No one ever christened rugby the beautiful game, but it can be a beautifully simple one. Get your best players on the field and take on the opposition where it hurts most. These last four years England have so often been unable to do the former, they were denied the ability to do the latter. "It was tense, Test match rugby, see-saw with all sorts of turnovers, but that's the game," the 2003 captain, Martin Johnson, said after yesterday's game.
It was a surprise the great man's successors in the white jersey got through, given the capitulation against South Africa early in the pool stage, and it will be another week before we know precisely the extent of the recovery. But the English patient is, if not quite bounding along, then walking with a spring in the step and, of course, with that little gold pot still held firmly in one hand.
Rewind to 2004 and the scene was anything but simple. Glorying in their status as world champions, England needed a wind of change but stumbled into a fog of stagnation. Sir Clive Woodward quit Twickenham complaining his best-laid plans were getting the bum's rush from the top clubs, and Andy Robinson underwent a four-hour interview to assume the head coach's role.
Either Francis Baron, the chief executive of the Rugby Football Union, was unsure of Robinson's credentials, or Robinson had so much to "wow" the union with, they did not want to stop listening.
Whatever the case, the Robinson regime was fatally undermined by retirements and injuries to, among others, Jonny Wilkinson, Richard Hill and Phil Vickery – the men who might reasonably have been expected to take up the departed Johnson's mantle.
It ended with Brian Ashton being parachuted in at the start of this year. Ashton, a champion of the free spirit when he wasn't in charge of a national team, took a good look at James Haskell, Nick Abendanon, Danny Cipriani, Toby Flood, Shane Geraghty and others before this World Cup and left them all at home (Flood came out as a replacement). Time will tell if that has served the long game well. In the short term a semi-final beckons for the 13 thirtysomethings in the squad.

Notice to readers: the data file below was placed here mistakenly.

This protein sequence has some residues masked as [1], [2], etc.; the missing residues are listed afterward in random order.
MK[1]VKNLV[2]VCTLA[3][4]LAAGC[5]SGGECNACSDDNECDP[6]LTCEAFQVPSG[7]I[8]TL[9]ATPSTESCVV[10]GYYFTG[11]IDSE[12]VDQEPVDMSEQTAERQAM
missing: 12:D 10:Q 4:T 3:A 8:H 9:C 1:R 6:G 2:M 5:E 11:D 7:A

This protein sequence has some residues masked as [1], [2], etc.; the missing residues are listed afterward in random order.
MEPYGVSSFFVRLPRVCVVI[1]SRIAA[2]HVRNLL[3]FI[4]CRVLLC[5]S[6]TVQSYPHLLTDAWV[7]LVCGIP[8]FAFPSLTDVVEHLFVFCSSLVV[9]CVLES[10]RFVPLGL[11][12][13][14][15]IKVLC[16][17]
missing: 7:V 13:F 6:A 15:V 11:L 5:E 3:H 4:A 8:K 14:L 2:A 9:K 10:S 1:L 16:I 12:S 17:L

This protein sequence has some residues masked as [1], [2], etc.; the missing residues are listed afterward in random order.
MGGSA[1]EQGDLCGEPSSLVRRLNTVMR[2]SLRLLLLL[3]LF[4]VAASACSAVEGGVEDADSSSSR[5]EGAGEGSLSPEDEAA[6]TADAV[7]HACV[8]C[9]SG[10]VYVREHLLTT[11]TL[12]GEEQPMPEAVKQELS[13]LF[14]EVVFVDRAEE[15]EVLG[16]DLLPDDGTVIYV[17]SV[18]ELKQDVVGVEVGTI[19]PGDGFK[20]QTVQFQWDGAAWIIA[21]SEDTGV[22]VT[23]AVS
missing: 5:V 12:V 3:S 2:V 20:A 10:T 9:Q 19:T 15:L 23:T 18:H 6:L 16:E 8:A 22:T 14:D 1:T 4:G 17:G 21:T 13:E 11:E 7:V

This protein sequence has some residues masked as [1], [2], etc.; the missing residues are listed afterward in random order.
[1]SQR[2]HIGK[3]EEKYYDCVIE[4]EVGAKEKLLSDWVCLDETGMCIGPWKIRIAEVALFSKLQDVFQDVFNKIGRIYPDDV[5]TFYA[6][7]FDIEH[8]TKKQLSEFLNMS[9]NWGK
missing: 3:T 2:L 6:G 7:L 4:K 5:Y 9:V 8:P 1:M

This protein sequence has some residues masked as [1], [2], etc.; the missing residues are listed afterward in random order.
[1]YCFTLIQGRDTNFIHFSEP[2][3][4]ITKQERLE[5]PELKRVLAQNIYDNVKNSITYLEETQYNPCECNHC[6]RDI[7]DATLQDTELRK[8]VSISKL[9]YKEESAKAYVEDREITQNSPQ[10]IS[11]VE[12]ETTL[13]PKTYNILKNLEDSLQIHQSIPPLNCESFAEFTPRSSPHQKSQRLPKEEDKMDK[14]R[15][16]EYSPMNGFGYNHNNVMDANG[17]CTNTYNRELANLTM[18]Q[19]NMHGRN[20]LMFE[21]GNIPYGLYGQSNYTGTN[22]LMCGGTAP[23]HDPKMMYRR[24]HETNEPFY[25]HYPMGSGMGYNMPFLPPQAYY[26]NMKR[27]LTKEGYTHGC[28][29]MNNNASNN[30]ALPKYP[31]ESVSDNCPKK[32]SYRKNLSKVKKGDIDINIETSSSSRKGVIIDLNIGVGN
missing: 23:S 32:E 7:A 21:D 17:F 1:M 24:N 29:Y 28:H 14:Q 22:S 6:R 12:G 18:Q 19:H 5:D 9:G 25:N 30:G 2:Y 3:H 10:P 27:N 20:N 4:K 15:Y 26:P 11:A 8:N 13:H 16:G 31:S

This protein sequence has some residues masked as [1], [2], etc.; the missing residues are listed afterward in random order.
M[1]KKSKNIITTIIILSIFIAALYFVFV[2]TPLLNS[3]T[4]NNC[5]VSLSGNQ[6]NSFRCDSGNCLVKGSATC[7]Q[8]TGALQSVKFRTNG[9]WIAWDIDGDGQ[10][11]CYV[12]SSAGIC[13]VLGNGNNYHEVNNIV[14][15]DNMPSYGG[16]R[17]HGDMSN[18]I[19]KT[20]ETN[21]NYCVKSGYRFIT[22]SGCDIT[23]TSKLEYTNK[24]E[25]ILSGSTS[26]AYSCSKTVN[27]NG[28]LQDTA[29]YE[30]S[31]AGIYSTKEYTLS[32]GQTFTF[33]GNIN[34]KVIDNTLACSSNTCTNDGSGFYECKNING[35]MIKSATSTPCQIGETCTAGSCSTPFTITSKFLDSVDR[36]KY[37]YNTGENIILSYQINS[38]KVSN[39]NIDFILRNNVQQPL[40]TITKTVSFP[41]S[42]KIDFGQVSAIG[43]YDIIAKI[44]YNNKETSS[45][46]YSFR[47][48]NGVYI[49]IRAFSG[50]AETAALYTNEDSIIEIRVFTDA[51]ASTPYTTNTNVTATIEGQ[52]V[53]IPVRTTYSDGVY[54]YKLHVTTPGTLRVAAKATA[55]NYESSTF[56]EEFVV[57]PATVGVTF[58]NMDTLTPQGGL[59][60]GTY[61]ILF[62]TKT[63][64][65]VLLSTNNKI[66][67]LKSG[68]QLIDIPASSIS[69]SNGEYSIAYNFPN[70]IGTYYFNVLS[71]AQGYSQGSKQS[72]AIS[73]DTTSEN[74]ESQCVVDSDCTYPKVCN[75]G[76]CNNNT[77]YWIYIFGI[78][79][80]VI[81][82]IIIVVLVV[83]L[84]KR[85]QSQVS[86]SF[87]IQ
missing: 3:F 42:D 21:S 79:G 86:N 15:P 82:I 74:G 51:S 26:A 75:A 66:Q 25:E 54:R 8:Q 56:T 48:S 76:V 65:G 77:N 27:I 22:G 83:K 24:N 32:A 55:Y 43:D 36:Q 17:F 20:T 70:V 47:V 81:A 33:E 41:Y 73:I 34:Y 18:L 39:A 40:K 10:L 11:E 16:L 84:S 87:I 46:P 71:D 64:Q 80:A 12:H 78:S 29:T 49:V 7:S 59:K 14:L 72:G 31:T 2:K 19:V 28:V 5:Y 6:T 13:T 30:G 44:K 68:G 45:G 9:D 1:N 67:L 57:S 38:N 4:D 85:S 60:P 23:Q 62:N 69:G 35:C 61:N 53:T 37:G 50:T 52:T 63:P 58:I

There will be much lauding of yeoman qualities. The Australian backs looked many times the more talented in open play but their forwards were brutally shut down in the tight. "When we were on their line after 50 minutes we looked in their eyes and knew we had them," said the No 8, Nick Easter.
And it is right to celebrate, if only out of kinship with the dozens of thousands of good folk who travelled to Marseilles yesterday. They have suffered many defeats and some awful rugby since 2003 yet remain happy to associate with the red rose. Life through a macro lens is more complicated. When the clubs are chasing trophy upon trophy in a ridiculously congested season, do they rate England's performance as overarchingly important? Some of them demonstrate an anti-England feeling.
It is nothing orchestrated in most cases; perhaps no more than a coach who doesn't like his player coming back from international duty injured or with a head full of different tactics. Leicester, with their bulging coffers, like to inform their shareholders of where the RFU is going wrong. English players turning up alongside numerous foreigners each Premiership working day may be forgiven for getting the wrong impression: club good, country bad.
Now, after much negotiation marked by savage sledging of each side by the other, there is an eight-year deal on the table between the RFU and the clubs. It will let the players know when they are to go training with England and who will sign them off when they are injured. Whether or not the 61-year-old Ashton continues after the World Cup, thought must go into whether it is better to nurture future England coaches in the hothouse of the clubs, or the cooler environment running RFU age group and academy teams.
Jim Mallinder, who had looked after the Under-21s and Saxons, is back in the club game at Northampton. There may be room alongside the RFU's elite rugby director Rob Andrew for a heavy-hitting team manager; a Johnson or a Dean Richards.
Maybe the bad days really are at an end. One thing's for sure. No amount of small print will ever cater for a player's heart and soul. For now, good old England have prevailed again. By keeping it simple.Reuse content